Stonewall Riots, which took place in June 1969, in New York, is considered the impetus
for the modern-day gay liberation movement. Even though the exact details on what started it are still somewhat sketchy, basically what is commonly reported to have happened is that, the NYC police,
who would regularly raid and harass the patrons at the Stonewall Inn in Greenwich Village, showed up on that summer night in June, to harass and arrest as usual. But this time
however, the people finally got fed up; and what followed were protests, demonstrations and violence, before
things finally quieted down, several days later. But what resulted was the creation
of gay activist organizations around the country, and the first aggressive push
for the recognition of gay rights, which continues to this day.
out in late Sept, after its premiere at the Toronto Film Festival, is a film about Stonewall, called appropriately enough, "Stonewall," directed by Roland Emmerich. Yes, I’m taking that Roland Emmerich, the same guy who directed those end of the world
blockbusters, such as "Independence Day," the 1995 remake of "Godzilla," as well as "2012," "White
House Down," "The Day After Tomorrow" and "10,000 BC."
By the way, "Stonewall" is actually not the first film to deal with the riots. There was another earlier low-budget film released 20 years ago, also titled "Stonewall," which also chronicled the
before its release, Emmerich’s upcoming film is already facing a storm of controversy, with an online boycott movement and Twitter protest, against the film. So what’s at the root of it all? In short, the whitewashing
of the actual event.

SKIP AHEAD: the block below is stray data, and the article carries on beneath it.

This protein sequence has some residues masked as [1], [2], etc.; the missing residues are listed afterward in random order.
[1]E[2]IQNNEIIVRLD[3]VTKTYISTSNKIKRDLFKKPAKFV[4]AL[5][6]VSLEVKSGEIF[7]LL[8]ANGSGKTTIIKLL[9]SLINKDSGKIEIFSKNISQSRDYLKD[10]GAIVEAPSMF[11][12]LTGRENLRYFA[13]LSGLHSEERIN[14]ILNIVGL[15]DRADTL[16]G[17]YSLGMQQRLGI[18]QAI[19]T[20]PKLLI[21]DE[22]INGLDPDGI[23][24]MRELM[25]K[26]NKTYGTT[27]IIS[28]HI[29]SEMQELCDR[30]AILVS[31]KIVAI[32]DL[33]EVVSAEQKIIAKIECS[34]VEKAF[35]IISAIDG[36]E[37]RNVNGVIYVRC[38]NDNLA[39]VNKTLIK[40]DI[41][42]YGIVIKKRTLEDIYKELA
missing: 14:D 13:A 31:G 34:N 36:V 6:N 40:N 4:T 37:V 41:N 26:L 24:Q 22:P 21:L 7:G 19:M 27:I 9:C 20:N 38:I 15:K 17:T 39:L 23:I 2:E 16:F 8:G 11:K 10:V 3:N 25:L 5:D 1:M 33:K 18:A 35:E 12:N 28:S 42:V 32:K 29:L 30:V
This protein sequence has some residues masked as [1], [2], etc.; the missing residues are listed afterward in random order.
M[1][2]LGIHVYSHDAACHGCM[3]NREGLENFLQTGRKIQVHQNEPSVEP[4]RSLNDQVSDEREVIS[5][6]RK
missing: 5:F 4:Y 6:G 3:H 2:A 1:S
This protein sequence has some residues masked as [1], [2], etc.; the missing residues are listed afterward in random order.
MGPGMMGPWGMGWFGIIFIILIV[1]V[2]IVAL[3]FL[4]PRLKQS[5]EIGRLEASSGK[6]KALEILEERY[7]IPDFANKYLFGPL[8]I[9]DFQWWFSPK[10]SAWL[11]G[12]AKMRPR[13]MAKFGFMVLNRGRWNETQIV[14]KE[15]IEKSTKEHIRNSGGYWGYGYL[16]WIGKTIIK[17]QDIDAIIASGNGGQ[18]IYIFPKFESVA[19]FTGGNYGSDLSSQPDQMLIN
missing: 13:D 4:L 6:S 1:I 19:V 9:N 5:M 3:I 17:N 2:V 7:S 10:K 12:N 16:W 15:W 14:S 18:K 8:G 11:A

In the film, based on the trailer below, we are given the impression that some young,
corn fed, bullied and misunderstood gay kid from America’s heartland, and another white guy who he meets at the bar at the center of the Stonewall riots, more or less started the movement.
In fact, all historians
of the event say that it was actually a black drag queen, named Marsha P. Johnson, and
a Puerto Rican transgender woman, named Silvia Rivera, who actually started the riots,
neither of whom look to be in the film.
gay black woman named Stormé DeLarverie, who was one of the people arrested that
night by the police, and who reportedly fought with them, threw the first punch. Unfortunately,
her role in the film is played by a white woman, as protesters of the movie are saying that barely any people of color are represented in it, when in fact they were very active and involved during the actual rebellion.
passed away last year at the age of 94, went on to become one of the
most outspoken activists for gay rights and LGBT people of color.
As with most
boycotts against a particular movie, this one against Emmerich’s film is doomed
to fail as well. As I have asked before, name a boycott that actually worked.
That said, once again, it should not be so surprising that Hollywood is whitewashing
history in their own deluded belief that it will make the film more “commercial.” Or maybe it’s just outright racism; or both.
Either way, what else